Britain: Cannabis-Like ‘Legal Highs’ Could Face Ban
Written by Janet
Legal synthetic cannabis products such as Spice could be banned by the Government before the end of the year. What is Spice? These products are a cocktail of herbs and plants sprayed with a mind-altering, man-made chemical that mimics the effects of cannabis on the human body.
Spice, and other such brands are not covered by the Misuse of Drugs Act and therefore they are entirely legal and available to buy in shops and online.
The Advisory Council on the Misuse of Drugs (ACMD) will publish later today the recommendations it has already made to the Government in private, which could include a ban on chemical cannabinoids. The Government is also expected to indicate whether it will accept the advice.
Nothing is really known about the toxicology and the safety of these synthetic compounds because many of them have never been tested in humans. This concept of ‘herbal’ has been completely corrupted because the herb has had a synthetic substance sprayed on to it.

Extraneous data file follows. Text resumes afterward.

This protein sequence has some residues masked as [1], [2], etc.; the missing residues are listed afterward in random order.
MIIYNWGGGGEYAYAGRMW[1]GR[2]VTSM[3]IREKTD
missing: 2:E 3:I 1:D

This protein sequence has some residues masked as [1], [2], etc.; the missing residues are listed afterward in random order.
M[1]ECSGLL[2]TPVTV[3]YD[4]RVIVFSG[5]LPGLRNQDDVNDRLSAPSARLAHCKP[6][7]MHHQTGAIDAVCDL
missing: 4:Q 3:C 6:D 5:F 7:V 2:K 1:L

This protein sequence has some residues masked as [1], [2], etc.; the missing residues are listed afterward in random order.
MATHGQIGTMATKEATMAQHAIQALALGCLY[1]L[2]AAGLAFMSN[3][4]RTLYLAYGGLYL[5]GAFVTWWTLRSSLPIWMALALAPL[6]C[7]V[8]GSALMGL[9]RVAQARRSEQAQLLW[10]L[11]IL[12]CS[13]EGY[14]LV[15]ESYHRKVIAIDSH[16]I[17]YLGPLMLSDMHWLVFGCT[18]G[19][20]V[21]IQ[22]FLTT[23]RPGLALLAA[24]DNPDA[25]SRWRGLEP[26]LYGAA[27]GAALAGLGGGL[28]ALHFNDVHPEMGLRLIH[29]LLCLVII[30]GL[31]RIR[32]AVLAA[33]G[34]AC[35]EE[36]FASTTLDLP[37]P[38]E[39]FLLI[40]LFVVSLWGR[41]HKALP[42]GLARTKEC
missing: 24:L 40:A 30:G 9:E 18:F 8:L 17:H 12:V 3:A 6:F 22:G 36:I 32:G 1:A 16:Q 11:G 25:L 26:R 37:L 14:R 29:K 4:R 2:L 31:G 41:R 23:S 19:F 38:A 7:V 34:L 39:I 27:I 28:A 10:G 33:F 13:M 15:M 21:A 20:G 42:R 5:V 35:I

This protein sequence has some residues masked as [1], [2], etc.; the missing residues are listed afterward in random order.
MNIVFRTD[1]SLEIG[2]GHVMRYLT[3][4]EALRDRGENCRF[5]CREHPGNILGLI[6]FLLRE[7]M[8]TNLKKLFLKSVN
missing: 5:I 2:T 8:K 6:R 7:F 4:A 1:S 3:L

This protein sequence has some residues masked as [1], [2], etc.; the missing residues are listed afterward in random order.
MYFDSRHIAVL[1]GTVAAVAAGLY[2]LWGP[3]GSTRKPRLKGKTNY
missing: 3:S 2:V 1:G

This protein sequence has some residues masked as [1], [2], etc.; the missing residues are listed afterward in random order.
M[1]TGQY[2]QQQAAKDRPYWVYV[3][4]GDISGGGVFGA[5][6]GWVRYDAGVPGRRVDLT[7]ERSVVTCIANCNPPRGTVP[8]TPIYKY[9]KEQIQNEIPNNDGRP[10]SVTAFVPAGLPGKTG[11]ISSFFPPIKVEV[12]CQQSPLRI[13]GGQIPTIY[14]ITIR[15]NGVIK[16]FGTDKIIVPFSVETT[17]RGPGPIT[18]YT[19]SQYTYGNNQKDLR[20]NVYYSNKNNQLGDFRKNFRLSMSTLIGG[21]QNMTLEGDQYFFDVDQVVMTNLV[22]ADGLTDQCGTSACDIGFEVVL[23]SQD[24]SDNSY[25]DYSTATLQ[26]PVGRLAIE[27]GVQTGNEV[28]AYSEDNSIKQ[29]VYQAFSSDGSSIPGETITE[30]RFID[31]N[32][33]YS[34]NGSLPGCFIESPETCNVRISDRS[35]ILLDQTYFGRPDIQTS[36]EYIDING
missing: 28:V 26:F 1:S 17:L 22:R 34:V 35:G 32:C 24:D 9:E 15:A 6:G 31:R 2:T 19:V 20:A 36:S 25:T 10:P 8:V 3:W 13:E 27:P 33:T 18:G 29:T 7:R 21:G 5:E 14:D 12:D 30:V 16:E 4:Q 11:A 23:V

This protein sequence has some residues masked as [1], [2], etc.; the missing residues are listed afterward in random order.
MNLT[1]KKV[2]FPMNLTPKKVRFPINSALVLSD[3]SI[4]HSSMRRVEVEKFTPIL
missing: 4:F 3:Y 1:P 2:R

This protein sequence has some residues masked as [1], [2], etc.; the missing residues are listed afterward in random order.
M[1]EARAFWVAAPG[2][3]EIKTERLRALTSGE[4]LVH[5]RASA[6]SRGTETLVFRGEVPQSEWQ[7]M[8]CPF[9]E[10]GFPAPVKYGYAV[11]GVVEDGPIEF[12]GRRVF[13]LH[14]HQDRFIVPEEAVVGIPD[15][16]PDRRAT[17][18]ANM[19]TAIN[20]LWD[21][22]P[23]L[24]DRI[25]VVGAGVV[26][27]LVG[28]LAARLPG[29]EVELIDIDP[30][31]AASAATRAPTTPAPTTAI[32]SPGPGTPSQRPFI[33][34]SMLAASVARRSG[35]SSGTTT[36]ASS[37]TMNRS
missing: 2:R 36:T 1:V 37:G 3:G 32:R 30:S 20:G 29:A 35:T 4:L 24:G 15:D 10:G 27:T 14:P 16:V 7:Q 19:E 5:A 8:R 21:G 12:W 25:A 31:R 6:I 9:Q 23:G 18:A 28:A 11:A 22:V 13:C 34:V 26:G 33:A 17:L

The active ingredient in each product varies, but the most common compounds are JWH-018, which appears in some Spice mixtures, and CP-47,497. Both trigger receptors in the brain just like Marijuana. The side-effects of products like Spice are still not fully understood but they have been banned in many European countries including France, Germany and Austria. Even though we know Spice mimics very closely the effects of cannabis, any ban would be based on its potential harms rather than on the evidence of its actual harms. It would be a pre-emptive measure.
But a ban on JWH-018 and CP-47,497 is likely to have little effect on the industry. There are hundreds, if not thousands, of cannabinoids and within days any manufacturer could substitute the banned compound for a legal one, without any noticeable change to the product itself. The challenge will be to find an umbrella law that will bring all the related chemicals under control.